“Get a Balanced Life” is the name of an initiative in the company I work for, designed to improve your health and well-being through lifestyle. After this triathlon season I was beginning to think that my life had got way out of balance and a lot less exercise and a lot more time being a couch potato would be the way to a healthier life.
The season was one of illness and injury including a horror race at the first running of Ironman Western Australia in Busselton, where I collapsed after racing for 9 hours and didn’t finish. On top of that, back-to-back viruses leading up to key races and some shin-splints mid-season as a reminder that the triathlon lifestyle is not always a healthy one. With the season coming to an end but buoyed by our team’s solid showing in the BRW Corporate Tri in March, I turned my focus to the final preparation for the Australian Championships Ironman held on the Central NSW Coast each year and my main focus this season. A good result there could salvage an otherwise disastrous year . . .
I arrived in Forster on Wednesday before the race and was greeted with hot, sunny conditions – great for the beach but not ideal for us poor Melbourne triathletes leaving our poor excuse for a summer and heading north to race over a 3.8km swim, 180km ride and 42km run course. (The Queenslanders were smiling though). Forecast was for hotter weather on the weekend too – but I wasn’t too worried, for an ex-Pommy Melburnite I now handle the heat in races ok.
The morning of the race and the alarm ringing at 3.30am started what would be a pretty full-on day. The first thing I did was check to see if I felt normal – no headache, sore throat, temperature – I was actually feeling healthy on the day of a race for the first time all season!
Swim 3.8km – 1:01:59
The Forster swim course is known for being calm, fast and a bit of a punch-fest. Some people might be daunted at swimming nearly 4km. Doing that while getting punched and kicked in the head as 1600 swimmers try to find a bit of ‘personal space’ is another challenge again. I was lucky though – the gun went off and I had 200-300 metres of swimming in clear water before the pack converged on me and the fun began. This enabled me to find a bit of rhythm with my swim stroke early on and assisted in me doing a PB by 3 minutes for the swim.
Bike 180km – 5:31:41
2 laps of a pot-holed, rough bitumen bike course through the less scenic parts of the ‘Great Lakes’ district of NSW. Hot and strengthening wind (headwind on the return into Forster) made for a challenging bike leg of the triathlon, especially for the competitors who rode a bit too hard on the first lap and struggled on the last section into town. I rode patiently, trying to ignore the masses riding past me for the first lap and hoping I would catch them later on – during the run if not the bike. This ended up being a smart move on a day like this one where any mistakes made with pacing or nutrition and hydration would come back to punish you during the run. To take my mind off the feeling that I was the slowest rider out there, I focussed on drinking a lot and eating and preparing for the fun that is called the Ironman marathon! End result for the bike was a 3 minute PB on this course and a chance of a sub-10 hour overall time and a place in the World Champs in Hawaii in October – if I could run well.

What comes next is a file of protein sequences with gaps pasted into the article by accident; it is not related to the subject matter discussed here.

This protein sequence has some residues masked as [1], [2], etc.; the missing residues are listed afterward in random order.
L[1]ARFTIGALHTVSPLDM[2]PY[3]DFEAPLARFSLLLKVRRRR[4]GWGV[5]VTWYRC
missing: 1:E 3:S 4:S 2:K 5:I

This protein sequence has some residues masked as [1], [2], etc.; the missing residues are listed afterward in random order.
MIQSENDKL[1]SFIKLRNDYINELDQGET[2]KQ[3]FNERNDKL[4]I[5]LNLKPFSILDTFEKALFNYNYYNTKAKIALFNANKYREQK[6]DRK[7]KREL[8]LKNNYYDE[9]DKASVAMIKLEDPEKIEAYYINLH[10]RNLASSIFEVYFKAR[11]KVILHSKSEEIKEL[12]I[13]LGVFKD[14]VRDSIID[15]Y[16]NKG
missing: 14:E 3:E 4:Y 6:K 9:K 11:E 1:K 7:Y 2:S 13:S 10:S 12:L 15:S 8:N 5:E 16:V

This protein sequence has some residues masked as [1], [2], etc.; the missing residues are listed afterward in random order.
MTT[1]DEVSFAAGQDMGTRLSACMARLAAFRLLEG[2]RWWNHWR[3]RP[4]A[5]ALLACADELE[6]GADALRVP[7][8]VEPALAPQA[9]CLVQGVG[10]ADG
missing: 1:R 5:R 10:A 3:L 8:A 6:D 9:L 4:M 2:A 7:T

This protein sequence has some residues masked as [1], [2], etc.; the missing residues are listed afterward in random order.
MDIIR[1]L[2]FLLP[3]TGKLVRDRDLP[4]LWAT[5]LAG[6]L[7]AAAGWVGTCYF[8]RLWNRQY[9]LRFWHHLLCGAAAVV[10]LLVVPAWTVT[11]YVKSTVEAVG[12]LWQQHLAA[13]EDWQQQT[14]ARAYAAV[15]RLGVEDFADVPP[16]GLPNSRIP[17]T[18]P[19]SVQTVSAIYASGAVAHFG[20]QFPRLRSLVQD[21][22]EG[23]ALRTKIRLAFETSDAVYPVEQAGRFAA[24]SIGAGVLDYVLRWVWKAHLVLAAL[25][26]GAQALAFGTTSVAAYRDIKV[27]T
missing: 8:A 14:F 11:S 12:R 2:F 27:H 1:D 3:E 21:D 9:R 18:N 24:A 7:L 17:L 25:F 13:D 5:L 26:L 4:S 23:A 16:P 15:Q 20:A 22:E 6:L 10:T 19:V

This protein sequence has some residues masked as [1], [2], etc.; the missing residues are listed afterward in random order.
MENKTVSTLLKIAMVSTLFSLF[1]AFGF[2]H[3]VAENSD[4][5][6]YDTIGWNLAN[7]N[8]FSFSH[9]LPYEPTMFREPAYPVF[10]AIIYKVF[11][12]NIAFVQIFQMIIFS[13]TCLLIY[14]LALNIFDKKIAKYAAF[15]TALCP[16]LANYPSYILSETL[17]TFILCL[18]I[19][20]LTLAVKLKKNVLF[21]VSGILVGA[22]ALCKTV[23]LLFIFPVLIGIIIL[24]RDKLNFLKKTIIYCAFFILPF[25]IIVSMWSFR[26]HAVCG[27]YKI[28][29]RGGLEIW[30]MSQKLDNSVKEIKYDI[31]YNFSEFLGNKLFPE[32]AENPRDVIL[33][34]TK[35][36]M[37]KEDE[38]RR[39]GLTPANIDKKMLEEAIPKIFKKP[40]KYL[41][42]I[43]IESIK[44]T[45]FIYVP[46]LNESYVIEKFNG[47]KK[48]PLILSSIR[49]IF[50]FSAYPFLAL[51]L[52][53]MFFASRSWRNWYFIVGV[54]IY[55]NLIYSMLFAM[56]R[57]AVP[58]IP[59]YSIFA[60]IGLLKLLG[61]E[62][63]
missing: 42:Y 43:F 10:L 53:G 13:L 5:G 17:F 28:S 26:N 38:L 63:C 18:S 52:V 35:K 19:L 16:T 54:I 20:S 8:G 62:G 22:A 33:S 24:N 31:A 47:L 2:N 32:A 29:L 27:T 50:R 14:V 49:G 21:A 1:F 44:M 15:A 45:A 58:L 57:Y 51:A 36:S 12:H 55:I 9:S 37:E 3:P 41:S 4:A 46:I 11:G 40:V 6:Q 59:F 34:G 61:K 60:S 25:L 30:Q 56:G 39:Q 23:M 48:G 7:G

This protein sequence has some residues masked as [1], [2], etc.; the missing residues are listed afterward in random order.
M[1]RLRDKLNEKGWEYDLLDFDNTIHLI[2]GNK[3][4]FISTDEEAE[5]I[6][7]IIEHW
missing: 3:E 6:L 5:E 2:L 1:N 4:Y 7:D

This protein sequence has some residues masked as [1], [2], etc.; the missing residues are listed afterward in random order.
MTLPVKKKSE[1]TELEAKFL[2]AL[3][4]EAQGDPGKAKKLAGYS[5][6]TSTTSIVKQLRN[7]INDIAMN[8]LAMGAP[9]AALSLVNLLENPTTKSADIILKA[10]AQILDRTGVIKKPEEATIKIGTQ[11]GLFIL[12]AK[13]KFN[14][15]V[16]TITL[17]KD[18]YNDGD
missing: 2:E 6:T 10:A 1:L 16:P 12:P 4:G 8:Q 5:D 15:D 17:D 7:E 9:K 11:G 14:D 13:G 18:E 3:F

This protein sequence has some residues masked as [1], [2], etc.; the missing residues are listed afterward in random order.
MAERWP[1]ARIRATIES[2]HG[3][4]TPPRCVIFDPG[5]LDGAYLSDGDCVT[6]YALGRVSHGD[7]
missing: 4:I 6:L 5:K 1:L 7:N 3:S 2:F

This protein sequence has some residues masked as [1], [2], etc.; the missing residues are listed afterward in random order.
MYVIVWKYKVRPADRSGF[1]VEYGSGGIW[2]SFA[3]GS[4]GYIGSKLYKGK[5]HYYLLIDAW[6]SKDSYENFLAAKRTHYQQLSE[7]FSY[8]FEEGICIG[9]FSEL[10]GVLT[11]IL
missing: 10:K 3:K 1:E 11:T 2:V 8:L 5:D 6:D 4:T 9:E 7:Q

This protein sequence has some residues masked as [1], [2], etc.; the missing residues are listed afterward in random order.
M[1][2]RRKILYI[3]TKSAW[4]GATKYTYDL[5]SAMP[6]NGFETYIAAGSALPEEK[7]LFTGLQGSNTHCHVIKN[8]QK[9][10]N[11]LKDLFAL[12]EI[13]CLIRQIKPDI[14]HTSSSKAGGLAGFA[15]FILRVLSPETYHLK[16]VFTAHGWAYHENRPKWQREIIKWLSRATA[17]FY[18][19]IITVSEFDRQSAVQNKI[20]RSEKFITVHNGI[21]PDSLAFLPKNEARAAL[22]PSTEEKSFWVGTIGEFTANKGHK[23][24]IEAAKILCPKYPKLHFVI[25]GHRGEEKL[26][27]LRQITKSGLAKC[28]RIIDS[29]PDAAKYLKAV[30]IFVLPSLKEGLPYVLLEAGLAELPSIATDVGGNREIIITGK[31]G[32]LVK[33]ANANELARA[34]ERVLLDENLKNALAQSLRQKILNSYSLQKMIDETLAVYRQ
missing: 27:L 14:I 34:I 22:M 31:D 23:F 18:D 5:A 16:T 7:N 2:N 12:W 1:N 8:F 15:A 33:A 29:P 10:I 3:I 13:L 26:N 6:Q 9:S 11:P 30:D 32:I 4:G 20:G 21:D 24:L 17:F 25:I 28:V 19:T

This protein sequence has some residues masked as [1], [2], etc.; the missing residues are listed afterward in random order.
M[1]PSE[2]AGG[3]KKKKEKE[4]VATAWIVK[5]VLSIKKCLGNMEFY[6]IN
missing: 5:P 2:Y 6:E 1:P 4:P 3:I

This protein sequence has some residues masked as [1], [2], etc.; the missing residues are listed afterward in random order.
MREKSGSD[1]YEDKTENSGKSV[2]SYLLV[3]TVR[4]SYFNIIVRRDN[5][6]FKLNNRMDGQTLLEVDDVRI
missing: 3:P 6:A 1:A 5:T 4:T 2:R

Run 42km – 3:39:08
Do the math – no sub-10 for the day but gave it a shot. Very tough day for a run, temperature got to 32c with no cloud cover at all but I guess if it was easy there would be no point in doing the race . . . The last few Ironman triathlons I’ve done have been similar – after riding conservatively have run the first half of the marathon very comfortably – then fell apart a bit during the second half. This race was different in that the run never felt easy. There was some comfort in seeing a lot of other people out there doing it tougher than me (it’s a mean sport) but I struggled to keep in the game mentally and push myself to the finish. I managed to remain focussed however and while my pace dropped off from sub 5 minute kms for the first half to 5 & 1/2 minute kms, I was able finish the race off reasonably strongly despite cramps threatening my quad muscles for the last 6 kms. I crossed the finish line in 210th place out of 1500+ finishers with 10:12:48 on the clock, a new Ironman PB by 10 minutes and a very hard-earned one.
My legs gave in to the ever-threatening cramps as soon as I was in the hands of the finish line volunteers and I received the full VIP treatment – a wheelchair ride to the medical tent while they tried to keep me conscious. All I wanted to do was go to sleep there and then (or maybe throw up as well) but was not allowed to! Didn’t they realise I’d been awake since 3:30am? An hour (and 2 intravenous bags of saline solution) later I was back in the wheelchair for the ride to the massage tent, being pushed past the queue of 50 triathletes waiting patiently and straight onto a table for a welcome rub-down. Now that’s service – but no happy ending (missed a spot in Hawaii by 3 minutes – there’s always next year).
2 days after the race I was at the doctor getting some antibiotics for an infected toe, then the next day I came down with a bad cold – much better than getting sick before the race though. But I still tell people to get into triathlon as a sport – a great way to get into a healthy lifestyle!!!